3/26/12: Where’s OLdweeb? I’ve been stressed out, extra busy and writing Yelp reviews instead of caching. On March 31, I’m participating in the Yesteryear Still Here event (GC3BVMG) as part of team Troupe of Troublemakers. There’s sure to be a blog post about that. And in April I plan to take my semi-annual caching vacation, destination to be determined. That’ll be good for several blog posts.
I’d somehow missed a cluster of 26 caches that popped up in Camarillo Regional Park. Then it took 2 months to finally get there. With sissopolis, EcuaDeb and pianofab I drove to the park entrance cache Flood Control (GC2WQM6) where we were met by Foocachers (the elder). Immediately, I saw that something was wrong. My Oregon 450t displayed NO caches even though I’d properly loaded a pocket query.
We drove .3 miles into the park on an unpaved road to a model plane airfield, parked and started walking. In a few minutes we saw the skeleton of a 30’ high abandoned building. Note the row of openings across the top. If they were windows there’s no glass in them now. We took pictures and turned off on a side trail.
Deb beamed caches from her Oregon to mine, one at a time until the feature stopped working. So I just followed the group uselessly. It didn’t help that my 1 and only pen (I usually carry 3) didn’t work either.
We encountered 3 beehives on our hike. The most active one was inside a large metal tank. There was no cache there.
Many of the hillsides were covered by low lying cactus.
Lil Sucky Bridge (GC30GC0) is aptly named. It’s fine to walk on but I wouldn’t want to drive over it.
In one of the most remote parts of the park we walked into a collection of ancient playground equipment. There was a slide, steel barred “jungle jims” and “rings” that I hadn’t seen since elementary school in the 1960’s.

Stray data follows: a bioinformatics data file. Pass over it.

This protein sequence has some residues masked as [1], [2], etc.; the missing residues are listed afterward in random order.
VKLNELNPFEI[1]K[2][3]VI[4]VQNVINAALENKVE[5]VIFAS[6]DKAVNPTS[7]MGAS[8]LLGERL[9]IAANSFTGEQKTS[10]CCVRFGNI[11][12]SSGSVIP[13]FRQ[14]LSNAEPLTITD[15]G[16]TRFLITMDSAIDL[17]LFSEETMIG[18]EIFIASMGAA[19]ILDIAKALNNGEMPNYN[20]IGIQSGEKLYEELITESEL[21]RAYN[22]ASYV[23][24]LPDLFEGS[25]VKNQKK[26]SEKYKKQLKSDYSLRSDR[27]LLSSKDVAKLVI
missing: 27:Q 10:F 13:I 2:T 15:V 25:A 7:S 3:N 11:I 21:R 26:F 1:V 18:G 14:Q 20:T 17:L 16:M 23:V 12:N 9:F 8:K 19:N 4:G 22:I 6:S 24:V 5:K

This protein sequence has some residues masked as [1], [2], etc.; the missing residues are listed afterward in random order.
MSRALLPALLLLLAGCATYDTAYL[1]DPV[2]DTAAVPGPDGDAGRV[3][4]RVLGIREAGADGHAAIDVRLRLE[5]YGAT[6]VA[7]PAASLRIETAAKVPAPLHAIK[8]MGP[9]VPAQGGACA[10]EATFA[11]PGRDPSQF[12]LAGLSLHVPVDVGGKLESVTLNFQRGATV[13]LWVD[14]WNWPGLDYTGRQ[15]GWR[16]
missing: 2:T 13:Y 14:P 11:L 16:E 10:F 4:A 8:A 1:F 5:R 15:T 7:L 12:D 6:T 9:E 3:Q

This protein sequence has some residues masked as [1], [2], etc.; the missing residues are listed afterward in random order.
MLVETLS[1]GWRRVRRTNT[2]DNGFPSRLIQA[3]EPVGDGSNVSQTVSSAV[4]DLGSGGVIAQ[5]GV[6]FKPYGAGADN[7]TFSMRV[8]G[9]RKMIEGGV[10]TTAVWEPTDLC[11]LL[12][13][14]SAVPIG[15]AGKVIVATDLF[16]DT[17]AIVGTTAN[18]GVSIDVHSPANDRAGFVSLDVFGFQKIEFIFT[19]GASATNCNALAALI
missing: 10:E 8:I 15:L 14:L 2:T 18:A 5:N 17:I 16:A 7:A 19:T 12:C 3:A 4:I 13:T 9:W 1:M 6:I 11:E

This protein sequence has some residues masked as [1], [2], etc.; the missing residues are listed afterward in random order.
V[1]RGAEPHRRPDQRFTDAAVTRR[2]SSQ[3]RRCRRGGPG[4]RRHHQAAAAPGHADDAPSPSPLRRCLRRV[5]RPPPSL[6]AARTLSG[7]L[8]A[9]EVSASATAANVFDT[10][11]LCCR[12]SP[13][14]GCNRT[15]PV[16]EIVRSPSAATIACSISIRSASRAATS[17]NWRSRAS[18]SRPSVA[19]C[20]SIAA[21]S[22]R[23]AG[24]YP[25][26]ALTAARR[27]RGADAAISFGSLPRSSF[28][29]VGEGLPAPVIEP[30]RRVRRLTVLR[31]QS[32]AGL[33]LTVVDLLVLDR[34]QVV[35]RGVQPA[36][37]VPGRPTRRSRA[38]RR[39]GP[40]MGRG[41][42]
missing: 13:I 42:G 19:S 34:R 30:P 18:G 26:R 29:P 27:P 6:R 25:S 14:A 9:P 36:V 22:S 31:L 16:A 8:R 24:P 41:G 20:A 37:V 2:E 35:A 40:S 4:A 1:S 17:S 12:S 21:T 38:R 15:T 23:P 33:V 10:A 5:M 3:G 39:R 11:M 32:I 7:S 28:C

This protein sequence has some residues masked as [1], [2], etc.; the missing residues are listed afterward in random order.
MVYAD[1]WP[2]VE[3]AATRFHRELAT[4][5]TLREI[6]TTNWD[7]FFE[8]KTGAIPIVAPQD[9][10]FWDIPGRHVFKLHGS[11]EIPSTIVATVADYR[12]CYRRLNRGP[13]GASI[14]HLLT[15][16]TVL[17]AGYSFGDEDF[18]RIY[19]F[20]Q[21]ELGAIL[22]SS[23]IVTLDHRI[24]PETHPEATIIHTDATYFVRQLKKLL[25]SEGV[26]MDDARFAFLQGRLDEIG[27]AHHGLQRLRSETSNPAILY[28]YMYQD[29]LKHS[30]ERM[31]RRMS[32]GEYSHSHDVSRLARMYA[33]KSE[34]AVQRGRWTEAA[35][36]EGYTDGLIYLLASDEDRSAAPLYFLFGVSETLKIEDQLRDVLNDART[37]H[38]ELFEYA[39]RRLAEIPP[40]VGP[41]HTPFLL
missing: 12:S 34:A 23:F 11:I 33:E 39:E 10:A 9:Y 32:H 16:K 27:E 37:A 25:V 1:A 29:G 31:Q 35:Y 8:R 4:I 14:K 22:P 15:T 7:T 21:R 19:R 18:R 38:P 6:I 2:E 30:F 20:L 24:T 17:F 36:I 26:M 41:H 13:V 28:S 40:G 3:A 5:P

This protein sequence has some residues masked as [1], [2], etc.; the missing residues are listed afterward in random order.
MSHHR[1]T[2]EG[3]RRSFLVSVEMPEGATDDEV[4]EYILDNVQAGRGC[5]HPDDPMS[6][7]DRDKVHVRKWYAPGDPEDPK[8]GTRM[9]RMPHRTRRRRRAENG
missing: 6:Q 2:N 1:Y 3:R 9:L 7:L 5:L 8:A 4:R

At this point my camera died with a “memory card full” error. Siss, who is used to calming agitated children, kept me from slipping over the edge into an infantalistic tantrum. So at the next rest stop I took the picture below, some kind of farm, with my phone.
I fumbled with unfamiliar camera menus but eventually cleared some room on the memory card. Farther down the trail Siss & Deb signed the log for a bipolar cache. I removed a snail shell that someone had stuffed into the crowded container.
We looped back toward parking and explored the ruins of what must’ve been the offices and maybe living quarters of the dairy. There were too many rooms to explore during our short stop.
The ones we saw were all similarly decorated.
Going back to the trail…
The final cache of the day was up TWO steep hills. Here’s Deb, Fabrizio and Kenyon (Foocachers, the elder) on their way up the 2nd one. Siss and me decided that we didn’t NEED the cache THAT MUCH and waited below.
Afterward we drove to Establos Meat Market and ate old style Mexican food. My asada burrito was the best I’ve had in a very long time.